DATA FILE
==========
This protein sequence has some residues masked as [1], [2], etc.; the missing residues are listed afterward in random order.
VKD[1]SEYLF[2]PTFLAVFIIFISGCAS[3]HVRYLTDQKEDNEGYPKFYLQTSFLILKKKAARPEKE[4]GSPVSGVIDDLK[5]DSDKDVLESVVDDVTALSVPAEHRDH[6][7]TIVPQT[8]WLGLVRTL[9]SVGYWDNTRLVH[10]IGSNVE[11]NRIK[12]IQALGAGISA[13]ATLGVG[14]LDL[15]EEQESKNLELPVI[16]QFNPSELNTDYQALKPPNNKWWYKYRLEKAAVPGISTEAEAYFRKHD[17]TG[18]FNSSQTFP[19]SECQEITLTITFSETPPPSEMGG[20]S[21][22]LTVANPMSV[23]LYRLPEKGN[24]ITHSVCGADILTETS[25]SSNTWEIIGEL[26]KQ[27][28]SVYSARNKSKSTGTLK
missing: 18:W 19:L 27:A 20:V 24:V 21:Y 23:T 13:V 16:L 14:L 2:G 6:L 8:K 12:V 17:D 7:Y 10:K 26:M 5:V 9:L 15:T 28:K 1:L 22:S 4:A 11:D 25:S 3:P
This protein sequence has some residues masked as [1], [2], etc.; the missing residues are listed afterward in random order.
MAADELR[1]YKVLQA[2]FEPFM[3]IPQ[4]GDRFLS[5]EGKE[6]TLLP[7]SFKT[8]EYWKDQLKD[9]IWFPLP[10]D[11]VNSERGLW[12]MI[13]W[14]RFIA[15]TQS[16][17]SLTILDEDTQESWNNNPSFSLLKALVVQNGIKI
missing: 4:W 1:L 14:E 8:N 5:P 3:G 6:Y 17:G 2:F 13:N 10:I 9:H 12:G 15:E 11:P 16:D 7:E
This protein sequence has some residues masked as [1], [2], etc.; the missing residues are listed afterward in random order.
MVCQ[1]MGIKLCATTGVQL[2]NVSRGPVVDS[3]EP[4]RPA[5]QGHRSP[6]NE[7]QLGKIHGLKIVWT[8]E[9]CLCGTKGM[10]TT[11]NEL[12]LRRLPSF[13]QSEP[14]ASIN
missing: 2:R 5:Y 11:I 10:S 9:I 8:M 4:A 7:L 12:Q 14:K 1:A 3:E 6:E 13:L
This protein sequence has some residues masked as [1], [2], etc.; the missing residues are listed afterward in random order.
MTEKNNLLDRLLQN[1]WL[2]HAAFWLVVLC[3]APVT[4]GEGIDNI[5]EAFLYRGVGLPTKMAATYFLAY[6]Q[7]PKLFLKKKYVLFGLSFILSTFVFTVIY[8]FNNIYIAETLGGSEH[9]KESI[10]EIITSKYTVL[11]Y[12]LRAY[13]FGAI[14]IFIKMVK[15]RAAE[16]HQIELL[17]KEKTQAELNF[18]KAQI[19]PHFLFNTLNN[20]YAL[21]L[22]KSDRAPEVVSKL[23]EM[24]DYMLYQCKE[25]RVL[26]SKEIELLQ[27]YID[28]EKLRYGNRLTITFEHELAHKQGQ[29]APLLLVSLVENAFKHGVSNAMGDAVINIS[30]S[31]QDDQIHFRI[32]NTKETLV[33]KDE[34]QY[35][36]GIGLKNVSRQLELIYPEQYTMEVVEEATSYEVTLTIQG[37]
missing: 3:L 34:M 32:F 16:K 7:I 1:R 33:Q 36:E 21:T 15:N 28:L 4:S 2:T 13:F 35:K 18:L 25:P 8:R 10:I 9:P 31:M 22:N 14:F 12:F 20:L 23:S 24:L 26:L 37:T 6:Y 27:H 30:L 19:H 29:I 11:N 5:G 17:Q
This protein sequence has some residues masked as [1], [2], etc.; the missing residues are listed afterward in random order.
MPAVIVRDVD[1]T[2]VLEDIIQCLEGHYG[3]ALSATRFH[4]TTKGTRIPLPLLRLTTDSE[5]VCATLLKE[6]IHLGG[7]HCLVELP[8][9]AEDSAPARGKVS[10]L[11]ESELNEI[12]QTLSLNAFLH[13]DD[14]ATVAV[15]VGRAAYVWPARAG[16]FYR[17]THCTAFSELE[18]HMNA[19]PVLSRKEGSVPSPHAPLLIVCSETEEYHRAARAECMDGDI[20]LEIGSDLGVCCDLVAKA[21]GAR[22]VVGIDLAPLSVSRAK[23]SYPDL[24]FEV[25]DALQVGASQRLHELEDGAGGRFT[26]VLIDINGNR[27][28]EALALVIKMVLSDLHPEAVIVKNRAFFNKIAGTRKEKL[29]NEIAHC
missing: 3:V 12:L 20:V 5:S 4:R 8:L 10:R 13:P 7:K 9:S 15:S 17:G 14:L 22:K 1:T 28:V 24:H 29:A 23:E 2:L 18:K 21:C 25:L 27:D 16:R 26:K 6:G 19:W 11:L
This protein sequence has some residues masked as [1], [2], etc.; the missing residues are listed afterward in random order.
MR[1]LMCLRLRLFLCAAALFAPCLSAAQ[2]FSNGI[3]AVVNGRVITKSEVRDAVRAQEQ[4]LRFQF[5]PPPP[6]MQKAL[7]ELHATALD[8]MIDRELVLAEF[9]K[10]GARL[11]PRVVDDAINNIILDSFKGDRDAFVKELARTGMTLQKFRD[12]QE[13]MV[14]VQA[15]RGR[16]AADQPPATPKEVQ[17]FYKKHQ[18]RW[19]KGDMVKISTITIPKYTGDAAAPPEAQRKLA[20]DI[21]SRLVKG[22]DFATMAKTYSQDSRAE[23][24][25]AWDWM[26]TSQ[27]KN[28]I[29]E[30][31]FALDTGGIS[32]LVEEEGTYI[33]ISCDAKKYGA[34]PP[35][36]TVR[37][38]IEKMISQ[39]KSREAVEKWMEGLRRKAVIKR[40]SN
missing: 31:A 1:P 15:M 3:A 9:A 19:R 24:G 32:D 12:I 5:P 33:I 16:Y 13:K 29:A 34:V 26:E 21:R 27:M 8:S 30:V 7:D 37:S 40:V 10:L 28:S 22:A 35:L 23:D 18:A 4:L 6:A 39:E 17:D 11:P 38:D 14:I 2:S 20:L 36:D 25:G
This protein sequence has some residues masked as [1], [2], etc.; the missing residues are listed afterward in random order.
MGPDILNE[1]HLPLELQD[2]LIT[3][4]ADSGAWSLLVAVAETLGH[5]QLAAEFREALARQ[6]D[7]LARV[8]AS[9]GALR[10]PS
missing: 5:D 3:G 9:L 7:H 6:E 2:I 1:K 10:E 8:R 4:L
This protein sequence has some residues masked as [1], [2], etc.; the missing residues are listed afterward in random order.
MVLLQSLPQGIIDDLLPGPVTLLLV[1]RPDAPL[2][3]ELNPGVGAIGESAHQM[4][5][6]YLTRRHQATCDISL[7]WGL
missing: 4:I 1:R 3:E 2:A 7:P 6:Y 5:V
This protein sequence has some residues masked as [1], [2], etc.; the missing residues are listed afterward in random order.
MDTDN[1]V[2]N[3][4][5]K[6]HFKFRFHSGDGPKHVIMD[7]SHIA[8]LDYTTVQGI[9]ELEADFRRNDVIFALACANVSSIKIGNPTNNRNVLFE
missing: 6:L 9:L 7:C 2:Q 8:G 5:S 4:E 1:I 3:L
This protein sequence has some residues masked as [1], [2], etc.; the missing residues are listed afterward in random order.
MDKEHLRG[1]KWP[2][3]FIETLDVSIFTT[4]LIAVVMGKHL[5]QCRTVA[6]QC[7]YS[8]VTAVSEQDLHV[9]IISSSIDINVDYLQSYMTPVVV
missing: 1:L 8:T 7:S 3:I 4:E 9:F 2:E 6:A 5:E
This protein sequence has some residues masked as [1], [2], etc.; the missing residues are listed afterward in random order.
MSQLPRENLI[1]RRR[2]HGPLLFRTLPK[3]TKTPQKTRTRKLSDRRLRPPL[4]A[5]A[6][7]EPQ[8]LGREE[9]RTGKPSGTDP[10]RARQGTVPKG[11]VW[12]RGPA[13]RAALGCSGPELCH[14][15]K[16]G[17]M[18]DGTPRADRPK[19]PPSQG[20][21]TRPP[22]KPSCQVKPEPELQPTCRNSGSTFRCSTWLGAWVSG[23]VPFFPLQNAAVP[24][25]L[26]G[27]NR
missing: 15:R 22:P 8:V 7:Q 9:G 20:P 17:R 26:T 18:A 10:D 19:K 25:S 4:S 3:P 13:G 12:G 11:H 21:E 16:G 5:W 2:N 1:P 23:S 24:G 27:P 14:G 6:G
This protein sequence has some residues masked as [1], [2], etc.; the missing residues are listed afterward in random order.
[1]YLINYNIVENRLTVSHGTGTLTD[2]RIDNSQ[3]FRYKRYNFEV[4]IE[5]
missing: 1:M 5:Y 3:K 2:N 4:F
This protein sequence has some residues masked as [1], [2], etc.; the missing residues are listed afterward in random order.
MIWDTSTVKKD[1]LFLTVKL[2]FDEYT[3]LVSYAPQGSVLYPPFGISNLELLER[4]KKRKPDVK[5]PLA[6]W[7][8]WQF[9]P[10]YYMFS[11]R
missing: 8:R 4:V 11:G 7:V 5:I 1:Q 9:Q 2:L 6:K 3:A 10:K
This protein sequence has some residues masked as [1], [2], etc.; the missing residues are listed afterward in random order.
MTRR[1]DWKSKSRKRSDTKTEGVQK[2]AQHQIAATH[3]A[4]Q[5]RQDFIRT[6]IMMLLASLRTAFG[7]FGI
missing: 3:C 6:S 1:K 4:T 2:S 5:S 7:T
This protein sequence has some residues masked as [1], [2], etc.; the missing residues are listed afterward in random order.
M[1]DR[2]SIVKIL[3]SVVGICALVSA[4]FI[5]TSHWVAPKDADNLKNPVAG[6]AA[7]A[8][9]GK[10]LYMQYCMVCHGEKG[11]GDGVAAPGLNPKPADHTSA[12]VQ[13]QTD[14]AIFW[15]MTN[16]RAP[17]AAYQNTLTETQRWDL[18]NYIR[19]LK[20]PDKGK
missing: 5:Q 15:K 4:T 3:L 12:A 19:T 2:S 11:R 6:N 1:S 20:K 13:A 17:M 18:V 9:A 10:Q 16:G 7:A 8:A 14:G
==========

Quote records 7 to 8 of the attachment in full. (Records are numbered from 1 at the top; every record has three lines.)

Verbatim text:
This protein sequence has some residues masked as [1], [2], etc.; the missing residues are listed afterward in random order.
MGPDILNE[1]HLPLELQD[2]LIT[3][4]ADSGAWSLLVAVAETLGH[5]QLAAEFREALARQ[6]D[7]LARV[8]AS[9]GALR[10]PS
missing: 5:D 3:G 9:L 7:H 6:E 2:I 1:K 10:E 8:R 4:L
This protein sequence has some residues masked as [1], [2], etc.; the missing residues are listed afterward in random order.
MVLLQSLPQGIIDDLLPGPVTLLLV[1]RPDAPL[2][3]ELNPGVGAIGESAHQM[4][5][6]YLTRRHQATCDISL[7]WGL
missing: 4:I 1:R 3:E 2:A 7:P 6:Y 5:V